I don’t see how the Macy’s/Disney baby would have a chance to succeed in this world unless it combines strengths to create something entirely new, different and desirable (of course). We know that alone there are many challenges for each of the retailers. And there’s information about how Disney's business performs in J.C. Penney. Uniqlo includes merchandise from MOMA. So, there’s some further information available about how a store like Uniqlo can co-habitate with a “brand” that represents another perspective or experience.Disney has a strong brand equity and undoubtedly consumers would have more tolerance and be forgiving if a Macy's/Disney baby were unsuccessful. And I don’t see a large risk factor in terms of brand equity for either.But for the life of me I can’t figure out the upside -- unless there is a vision that goes beyond the products we associate with both retailers. If it’s another department in a store offering products that compete with other products in the store I don’t think it can work.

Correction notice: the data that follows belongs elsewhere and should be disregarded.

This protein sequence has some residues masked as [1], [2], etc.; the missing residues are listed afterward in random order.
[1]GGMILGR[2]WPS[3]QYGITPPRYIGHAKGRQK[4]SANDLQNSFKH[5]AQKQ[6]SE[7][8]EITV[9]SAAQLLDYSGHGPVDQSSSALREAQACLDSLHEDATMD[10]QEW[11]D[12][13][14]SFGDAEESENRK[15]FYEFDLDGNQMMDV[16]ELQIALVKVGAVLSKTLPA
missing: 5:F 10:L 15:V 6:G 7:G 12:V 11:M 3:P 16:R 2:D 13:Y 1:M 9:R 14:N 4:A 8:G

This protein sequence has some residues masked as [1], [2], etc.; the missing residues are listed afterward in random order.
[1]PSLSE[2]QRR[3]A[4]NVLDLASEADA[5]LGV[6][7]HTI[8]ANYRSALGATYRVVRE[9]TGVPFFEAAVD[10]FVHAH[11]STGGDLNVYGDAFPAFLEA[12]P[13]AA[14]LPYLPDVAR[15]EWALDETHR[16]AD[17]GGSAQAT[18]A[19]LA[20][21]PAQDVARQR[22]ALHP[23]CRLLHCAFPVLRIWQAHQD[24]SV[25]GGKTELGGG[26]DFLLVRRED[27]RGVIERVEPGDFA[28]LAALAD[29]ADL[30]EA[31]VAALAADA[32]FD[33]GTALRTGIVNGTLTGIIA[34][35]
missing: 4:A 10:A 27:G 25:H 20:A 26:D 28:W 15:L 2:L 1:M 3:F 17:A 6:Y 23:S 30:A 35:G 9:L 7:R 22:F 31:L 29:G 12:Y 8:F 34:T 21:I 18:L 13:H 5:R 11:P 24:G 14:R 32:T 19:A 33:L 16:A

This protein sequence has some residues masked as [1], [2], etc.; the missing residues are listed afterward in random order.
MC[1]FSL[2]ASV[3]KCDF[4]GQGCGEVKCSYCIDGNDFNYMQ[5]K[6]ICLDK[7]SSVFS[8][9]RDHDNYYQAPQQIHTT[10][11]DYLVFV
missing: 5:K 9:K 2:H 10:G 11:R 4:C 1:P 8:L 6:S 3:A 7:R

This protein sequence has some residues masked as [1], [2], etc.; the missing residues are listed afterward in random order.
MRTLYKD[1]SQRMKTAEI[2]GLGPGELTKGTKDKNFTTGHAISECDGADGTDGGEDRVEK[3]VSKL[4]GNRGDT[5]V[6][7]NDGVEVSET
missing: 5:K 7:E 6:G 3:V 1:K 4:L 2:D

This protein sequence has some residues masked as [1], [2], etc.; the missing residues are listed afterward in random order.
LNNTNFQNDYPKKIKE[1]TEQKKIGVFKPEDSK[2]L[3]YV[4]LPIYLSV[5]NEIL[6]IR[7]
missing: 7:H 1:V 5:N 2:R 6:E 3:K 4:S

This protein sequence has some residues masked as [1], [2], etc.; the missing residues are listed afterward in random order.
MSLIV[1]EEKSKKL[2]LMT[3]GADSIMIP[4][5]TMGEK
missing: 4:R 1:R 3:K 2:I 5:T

• Posted on: 05/31/2017

    Will customers try Kohler showers before they buy?

    One of the greatest advantages of Kohler’s initiative is that it overcomes a sales staff problem. If you can see for yourself, you don’t have to rely on a sales person who offers no concrete help as you try to determine if this particular item is for you. Seeing is believing, but “using” adds an infinite amount of credibility. Sometimes stepping in the shower, sitting in the tub or on the toilet tells you this product is or is not for you, i.e., it does or does not fit your personal needs and wants. I think it’s a great idea to know the answer before buying and installing -- after which it is too late to do anything about a bad decision. I think this is an important experience, just like test driving a car.
  • Posted on: 05/30/2017

    Why is Target investing in a mattress direct seller?

    I see this investment as an opportunity for Target to capture a unique and yet unacquired audience. While others have posted valid observations about enhancement of channel differentiation, another perspective may ultimately focus on the potential for increasing the consumer base. There seem to be an increasing number of mattress shoppers, maybe younger and more urban, willing to experiment with less traditional products that are promoted and delivered in ways that suit their lifestyle and home environment. Ultimately it makes Target a more formidable competitor, but it happens organically.
  • Posted on: 05/26/2017

    Can Walmart’s sweepstakes game teach the unbanked to ‘bank’ their money?